I hope you had a lovely Valentine’s Day and are in the midst of enjoying this long President’s Day weekend.
It’s a leisurely Sunday in our home; and it’s another sweet potato recipe this week. Well, this isn’t just another sweet potato recipe in our home. It’s one of our mainstays, lighter and healthier sweet potato casserole. I don’t know why I haven’t done more posts on sweet potatoes. They are as much a staple in our home as brown rice. And if you are a regular visitor to this site, you know how much we love rice around here.
We roast a whole bunch of sweet potatoes on the weekend and have them throughout the week. They are so delicious piping hot right out of the oven. And they are just as delicious cold right out of the fridge. I just love the wonderfully complex sweet flavor of these root vegetables. And despite their complex deep sweet flavor, they are so easy to pair with other spices and ingredients. That’s why sweet potatoes are easily one of my favorite things to eat and cook.
This simple sweet potato casserole is probably my husband’s favorite sweet potato dish. If he could, he would have it everyday – for every meal. This sweet potato casserole is super healthy for you, but it tastes like a decadently rich dessert. But guess what? It’s dairy-free, gluten-free, paleo-friendly, not to mention kid-friendly. Just go easy on the ginger if you are making this for kids. They’ll think it’s dessert and ask for seconds. This is SO SO delicious!
I cook a lot of stews, like this skinny sweet potato and bean chili, over the colder months. I love dishes that are rich, hearty, and piping hot when it’s cold outside. But that’s not the only reason why I cook them often. It’s also because I can reheat and enjoy them again and again. Luckily, stews reheat wonderfully and taste even better the second (or third) time around when the flavors have had a chance to percolate and meld together over a longer period of time. To be honest, that’s the main reason I make this skinny sweet potato and bean chili. It’s delicious from the get-go, but it’s even better reheated.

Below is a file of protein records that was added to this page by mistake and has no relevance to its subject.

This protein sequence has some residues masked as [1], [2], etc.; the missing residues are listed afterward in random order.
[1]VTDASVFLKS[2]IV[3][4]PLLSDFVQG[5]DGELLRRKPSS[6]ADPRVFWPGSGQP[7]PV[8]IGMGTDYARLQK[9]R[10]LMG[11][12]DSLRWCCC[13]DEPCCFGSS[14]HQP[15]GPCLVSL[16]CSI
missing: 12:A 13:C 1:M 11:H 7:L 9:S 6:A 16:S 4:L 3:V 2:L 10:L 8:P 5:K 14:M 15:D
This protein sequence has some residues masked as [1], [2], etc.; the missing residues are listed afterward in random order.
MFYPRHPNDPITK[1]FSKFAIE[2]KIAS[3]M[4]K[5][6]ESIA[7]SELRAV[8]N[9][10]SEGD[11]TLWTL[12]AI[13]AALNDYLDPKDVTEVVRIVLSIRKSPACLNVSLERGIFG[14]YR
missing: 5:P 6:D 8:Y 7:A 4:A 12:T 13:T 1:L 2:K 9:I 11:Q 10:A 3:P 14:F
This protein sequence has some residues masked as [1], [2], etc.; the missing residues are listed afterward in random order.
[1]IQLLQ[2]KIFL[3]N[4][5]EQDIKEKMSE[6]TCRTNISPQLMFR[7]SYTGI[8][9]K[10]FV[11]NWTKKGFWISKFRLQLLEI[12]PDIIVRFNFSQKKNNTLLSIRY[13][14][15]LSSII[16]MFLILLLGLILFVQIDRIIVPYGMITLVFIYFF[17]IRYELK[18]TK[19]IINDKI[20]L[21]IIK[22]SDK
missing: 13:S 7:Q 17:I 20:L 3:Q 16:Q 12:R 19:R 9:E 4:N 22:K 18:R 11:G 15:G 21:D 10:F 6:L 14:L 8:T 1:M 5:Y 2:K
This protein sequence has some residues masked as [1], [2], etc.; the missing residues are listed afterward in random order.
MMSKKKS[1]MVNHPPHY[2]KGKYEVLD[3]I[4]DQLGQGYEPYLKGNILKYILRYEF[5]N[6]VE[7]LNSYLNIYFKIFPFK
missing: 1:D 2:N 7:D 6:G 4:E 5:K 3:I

This versatile stock can be used for most Korean soups and stews. And the beef can be shredded or cut and used in soups, sauces, sandwiches, and even as banchan on its own. If you want to eat it as banchan, just mix it with a splash of tamari, dark sesame oil, toasted sesame seeds, chopped green onion, pinch of salt, and a generous amount of freshly ground black pepper. Enjoy!
Happy (Lunar) New Year everyone! I hope this post finds everyone happy and well.
In a Korean home, a new year celebration always involves tteokguk or manduguk. When I was little, I was told that I couldn’t become a year older if I didn’t consume a bowl of tteok guk on New Year’s Day. Although that sounds like a nice proposition at this point in my life, I couldn’t wait to get older back then. But one thing has stayed constant. I still don’t need any excuses to devour a bowl of tteokguk. It’s one of my favorite cold-weather soups.